(A) Mucosal scrapings from mice receiving the DSS and water were harvested on day 10 and analyzed by ELISA for cytokine levels. (B) Quantitative RT-PCR for transcription factors associated with T helper subsets were also performed on colonic lamina propria samples taken at day 14. Data shown are the fold increase of Vehicle- and RA-treated mice compared to naive controls. Data are the mean ± SEM of 5–8 mice per group pooled from two independent experiments. (C) Expression of Foxp3 and IL-10 in colonic LP CD4+ T cells (n = 3 per group), one representative facs plot is shown. *, p < 0.05, **, p < 0.01 using Student’s t-test.
The colonic mucosa was analyzed for mRNA expression of T-helper associated transcription factors at day 14. Complimenting the cytokine data described above, RA treatment exacerbated the expression of TBET in TLR2KO but not WT mice. Furthermore, although RA increased FOXP3 expression in both conditions, its expression was significantly lower in TLR2KO animals (Fig 2B). As seen with the cytokine analysis, RA treatment had no impact on the TH17-associated factor RORC. The increased IL-10 and FOXP3 levels lead us to speculate that the protective effect of RA observed in WT mice may be due to the induction of anti-inflammatory responses via the induction of IL-10 and Foxp3+ T regulatory cells. Examination of colonic LP cells 10 days after initial DSS treatment demonstrated an increase in the frequency of CD4+ T cells expressing Foxp3+ and IL-10 in WT mice treated with RA, an effect that was not in TLR2KO mice (Fig 2C). Taken together, these data suggest that in vivo RA treatment affects both cytokine production and T cell polarization in a manner dependent upon TLR2 signaling.
The suppressive effect of RA and TLR2 is not mediated by dendritic cells
Both TLR2 and RA have been shown to have effects on DC as well as T cells [21,23,27,37]. In order to further dissect the role of RA and TLR2 in regulating cytokine production, splenic DC were purified from the spleens of WT and TLR2KO mice. To evaluate the specific effects mediated by RA and TLR2 on DC in a gut environment  TGF-β and the TLR2/6-agonist Pam2Cysk4 (Pam2) were added to cultures containing RA. RA treatment suppressed Pam2 mediated IL-10 production by WT DC, and enhanced IL-12p40 production (Fig 3A). RA treatment had no effect on the production of these cytokines by WT DC in the absence of Pam2, or in TLR2KO DC (data not shown).
(A) WT splenic DC were cultured with 100 ng/ml of TLR2 ligand Pam2CysK4 and (B) WT and TLR2KO splenic DC were cultured with 10 μg/ml cecal lysate in the presence or absence of RA, TGF- β or RA/TGF- β. Supernatants were analyzed after 24 hours for cytokine production by ELISA. (C) Comparison of IL-10 IL- production from CD103+ LP DC and CD103+ SP DC. (D) Transcript levels of aldh1a2 in spleen and LP of naïve WT and TLR2KO mice determined by quantitative PCR. For (A-C), data are the mean ± SEM of three independent experiments, for (D) 5 individual mice were analyzed. *, p < 0.05, **, p < 0.01 using Student’s t-test.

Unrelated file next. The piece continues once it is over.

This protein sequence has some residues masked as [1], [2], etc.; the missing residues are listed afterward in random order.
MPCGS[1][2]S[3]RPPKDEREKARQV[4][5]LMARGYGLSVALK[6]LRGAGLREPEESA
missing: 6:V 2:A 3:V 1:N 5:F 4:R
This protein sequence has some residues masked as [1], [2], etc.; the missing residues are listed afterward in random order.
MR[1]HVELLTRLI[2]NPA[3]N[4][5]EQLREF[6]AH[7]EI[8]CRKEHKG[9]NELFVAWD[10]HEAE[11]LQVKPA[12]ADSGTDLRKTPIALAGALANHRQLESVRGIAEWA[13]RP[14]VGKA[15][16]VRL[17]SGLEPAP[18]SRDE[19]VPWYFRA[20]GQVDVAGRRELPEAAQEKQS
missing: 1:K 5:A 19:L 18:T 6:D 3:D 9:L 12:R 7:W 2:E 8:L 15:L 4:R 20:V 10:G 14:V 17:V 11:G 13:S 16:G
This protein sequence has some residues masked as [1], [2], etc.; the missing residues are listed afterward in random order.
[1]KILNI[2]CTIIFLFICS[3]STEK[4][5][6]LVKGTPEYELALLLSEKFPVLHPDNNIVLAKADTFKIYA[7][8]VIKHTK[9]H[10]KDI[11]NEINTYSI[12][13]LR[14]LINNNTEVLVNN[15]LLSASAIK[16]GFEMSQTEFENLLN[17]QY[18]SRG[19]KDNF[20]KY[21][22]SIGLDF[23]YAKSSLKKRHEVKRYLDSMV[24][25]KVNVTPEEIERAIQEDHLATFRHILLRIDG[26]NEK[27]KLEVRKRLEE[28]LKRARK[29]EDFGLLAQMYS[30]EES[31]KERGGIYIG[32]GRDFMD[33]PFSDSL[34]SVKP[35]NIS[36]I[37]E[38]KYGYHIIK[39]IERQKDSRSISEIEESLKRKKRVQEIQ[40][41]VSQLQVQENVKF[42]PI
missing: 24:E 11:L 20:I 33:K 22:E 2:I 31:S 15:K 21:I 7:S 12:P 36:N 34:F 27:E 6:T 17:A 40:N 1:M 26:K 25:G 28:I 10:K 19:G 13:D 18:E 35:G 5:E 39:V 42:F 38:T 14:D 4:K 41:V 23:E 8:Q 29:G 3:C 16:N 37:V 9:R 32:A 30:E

To determine whether specific, endogenous signals within the microbiota or DC-modulators produced by the epithelium can alter the response to RA in a TLR2 dependent manner, we treated splenic DC from WT and TLR2KO mice with lysates of their own cecal contents. RA exacerbated the production of IL-12p40 by both WT and TLR2KO DC stimulated with cecal lysates, however there was no impact of RA on IL-10 in these conditions (Fig 3B). The intestinal microenvironment differs greatly from peripheral tissues such as the spleen, to determine whether the effects of TLR2 and RA would also occur in mucosal derived cells we sorted and stimulated CD103+ DC from the colonic LP and spleen as previously described . CD103+ LP DC will produce RA ex vivo [18, 20] and the addition a TLR2 agonist produced levels of IL-10 equal to splenic CD103+ DC plus TLR2 agonist and RA (Fig 3C) suggesting that the ability of TLR2 to induce IL-10 is not tissue specific. Previous studies have also indicated that TLR2 signaling in splenic DC induces RALDH which converting vitamin A to RA . We evaluated the transcript levels of aldha1a2 in splenic and LP DC to determine whether TLR2KO mice had an intrinsic defect in RA levels accounting for the phenotype we observed. However, we found similar levels of aldha1a2 regardless of TLR2 expression (Fig 3D). Overall, RA was unable to suppress ex vivo IL-12p40 production by WT splenic DC stimulated with either a TLR2-specific agonist or commensal lysate and had little effect on cytokine production by TLR2KO DC.
RA enhances TLR2-induced IL-10 production from CD4+ T cells
Direct signaling via TLR2 on iTREG has been shown to affect their expansion and function [40, 41] and the role of RA in iTREG function has been clearly established [21,23,45]. We questioned whether the ability of RA to promote iTREG responses could be influenced by TLR2 signaling, which may explain the marked difference in response to RA we observed in vivo. To address this question, naïve splenic CD4+ T cells were stimulated polyclonally in the presence of Pam2. Engagement of TLR2 by Pam2 directly on T cells suppressed IFN-γ and increased IL-10 production in WT T cells. Interestingly, RA exacerbated both the IFN-γ suppression and IL-10 production (Fig 4A) suggesting an adjuvant effect of RA on TLR2-mediated T cell cytokine production. There was no effect by either TLR2 activation or RA treatment on IL-17 production (Fig 4A).